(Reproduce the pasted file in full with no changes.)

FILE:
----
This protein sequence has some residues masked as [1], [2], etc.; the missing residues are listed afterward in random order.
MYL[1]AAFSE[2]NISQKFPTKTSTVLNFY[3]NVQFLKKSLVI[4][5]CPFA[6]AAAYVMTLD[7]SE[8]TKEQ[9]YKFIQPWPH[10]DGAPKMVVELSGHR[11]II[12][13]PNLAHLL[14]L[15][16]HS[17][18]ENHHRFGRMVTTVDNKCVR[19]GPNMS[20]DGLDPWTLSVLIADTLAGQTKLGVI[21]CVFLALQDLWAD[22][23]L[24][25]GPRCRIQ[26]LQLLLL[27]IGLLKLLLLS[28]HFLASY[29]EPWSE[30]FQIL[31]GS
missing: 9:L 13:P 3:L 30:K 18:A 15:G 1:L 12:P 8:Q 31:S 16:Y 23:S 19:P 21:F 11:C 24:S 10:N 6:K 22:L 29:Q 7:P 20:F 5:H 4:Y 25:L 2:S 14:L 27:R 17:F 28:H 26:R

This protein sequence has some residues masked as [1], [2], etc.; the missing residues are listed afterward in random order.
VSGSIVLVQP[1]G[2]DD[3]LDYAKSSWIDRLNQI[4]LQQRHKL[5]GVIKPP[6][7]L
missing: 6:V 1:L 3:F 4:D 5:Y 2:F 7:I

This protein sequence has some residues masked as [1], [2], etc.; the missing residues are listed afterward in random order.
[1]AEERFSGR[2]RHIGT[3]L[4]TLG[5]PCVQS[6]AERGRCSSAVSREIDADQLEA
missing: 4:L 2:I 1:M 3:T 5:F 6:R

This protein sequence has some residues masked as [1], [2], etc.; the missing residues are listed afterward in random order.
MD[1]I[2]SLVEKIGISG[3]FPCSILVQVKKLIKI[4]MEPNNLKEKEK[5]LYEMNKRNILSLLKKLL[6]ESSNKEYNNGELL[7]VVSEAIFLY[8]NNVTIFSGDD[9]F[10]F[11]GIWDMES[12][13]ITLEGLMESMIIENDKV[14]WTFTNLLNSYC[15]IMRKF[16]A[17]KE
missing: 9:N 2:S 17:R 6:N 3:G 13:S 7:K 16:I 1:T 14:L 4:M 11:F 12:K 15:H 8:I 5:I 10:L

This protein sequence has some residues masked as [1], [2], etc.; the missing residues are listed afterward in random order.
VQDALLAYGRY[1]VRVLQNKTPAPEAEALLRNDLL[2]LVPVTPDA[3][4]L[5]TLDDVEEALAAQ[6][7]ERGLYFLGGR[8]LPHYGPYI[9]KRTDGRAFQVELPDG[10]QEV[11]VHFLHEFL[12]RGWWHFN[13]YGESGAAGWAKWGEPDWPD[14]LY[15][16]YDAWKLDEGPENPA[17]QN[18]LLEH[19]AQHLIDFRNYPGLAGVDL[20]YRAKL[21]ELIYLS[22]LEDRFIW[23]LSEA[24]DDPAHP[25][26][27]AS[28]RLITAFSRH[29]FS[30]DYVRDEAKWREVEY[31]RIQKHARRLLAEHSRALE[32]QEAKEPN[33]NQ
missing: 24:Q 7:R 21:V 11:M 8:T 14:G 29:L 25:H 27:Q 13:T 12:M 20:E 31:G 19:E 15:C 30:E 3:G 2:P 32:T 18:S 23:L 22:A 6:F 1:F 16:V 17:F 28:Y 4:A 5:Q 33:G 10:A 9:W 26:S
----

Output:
This protein sequence has some residues masked as [1], [2], etc.; the missing residues are listed afterward in random order.
MYL[1]AAFSE[2]NISQKFPTKTSTVLNFY[3]NVQFLKKSLVI[4][5]CPFA[6]AAAYVMTLD[7]SE[8]TKEQ[9]YKFIQPWPH[10]DGAPKMVVELSGHR[11]II[12][13]PNLAHLL[14]L[15][16]HS[17][18]ENHHRFGRMVTTVDNKCVR[19]GPNMS[20]DGLDPWTLSVLIADTLAGQTKLGVI[21]CVFLALQDLWAD[22][23]L[24][25]GPRCRIQ[26]LQLLLL[27]IGLLKLLLLS[28]HFLASY[29]EPWSE[30]FQIL[31]GS
missing: 9:L 13:P 3:L 30:K 18:A 15:G 1:L 12:P 8:Q 31:S 16:Y 23:S 19:P 21:F 11:C 24:S 10:N 6:K 22:L 29:Q 7:P 20:F 5:H 4:Y 25:L 2:S 14:L 27:R 17:F 28:H 26:R

This protein sequence has some residues masked as [1], [2], etc.; the missing residues are listed afterward in random order.
VSGSIVLVQP[1]G[2]DD[3]LDYAKSSWIDRLNQI[4]LQQRHKL[5]GVIKPP[6][7]L
missing: 6:V 1:L 3:F 4:D 5:Y 2:F 7:I

This protein sequence has some residues masked as [1], [2], etc.; the missing residues are listed afterward in random order.
[1]AEERFSGR[2]RHIGT[3]L[4]TLG[5]PCVQS[6]AERGRCSSAVSREIDADQLEA
missing: 4:L 2:I 1:M 3:T 5:F 6:R

This protein sequence has some residues masked as [1], [2], etc.; the missing residues are listed afterward in random order.
MD[1]I[2]SLVEKIGISG[3]FPCSILVQVKKLIKI[4]MEPNNLKEKEK[5]LYEMNKRNILSLLKKLL[6]ESSNKEYNNGELL[7]VVSEAIFLY[8]NNVTIFSGDD[9]F[10]F[11]GIWDMES[12][13]ITLEGLMESMIIENDKV[14]WTFTNLLNSYC[15]IMRKF[16]A[17]KE
missing: 9:N 2:S 17:R 6:N 3:G 13:S 7:K 16:I 1:T 14:L 4:M 11:F 12:K 15:H 8:I 5:I 10:L

This protein sequence has some residues masked as [1], [2], etc.; the missing residues are listed afterward in random order.
VQDALLAYGRY[1]VRVLQNKTPAPEAEALLRNDLL[2]LVPVTPDA[3][4]L[5]TLDDVEEALAAQ[6][7]ERGLYFLGGR[8]LPHYGPYI[9]KRTDGRAFQVELPDG[10]QEV[11]VHFLHEFL[12]RGWWHFN[13]YGESGAAGWAKWGEPDWPD[14]LY[15][16]YDAWKLDEGPENPA[17]QN[18]LLEH[19]AQHLIDFRNYPGLAGVDL[20]YRAKL[21]ELIYLS[22]LEDRFIW[23]LSEA[24]DDPAHP[25][26][27]AS[28]RLITAFSRH[29]FS[30]DYVRDEAKWREVEY[31]RIQKHARRLLAEHSRALE[32]QEAKEPN[33]NQ
missing: 24:Q 7:R 21:V 11:M 8:T 14:G 29:L 25:H 27:Q 13:T 12:M 20:E 31:G 19:E 15:C 30:E 3:G 2:P 32:T 18:S 23:L 22:A 6:F 1:F 16:V 17:F 28:Y 4:A 5:Q 33:G 10:A 9:W 26:S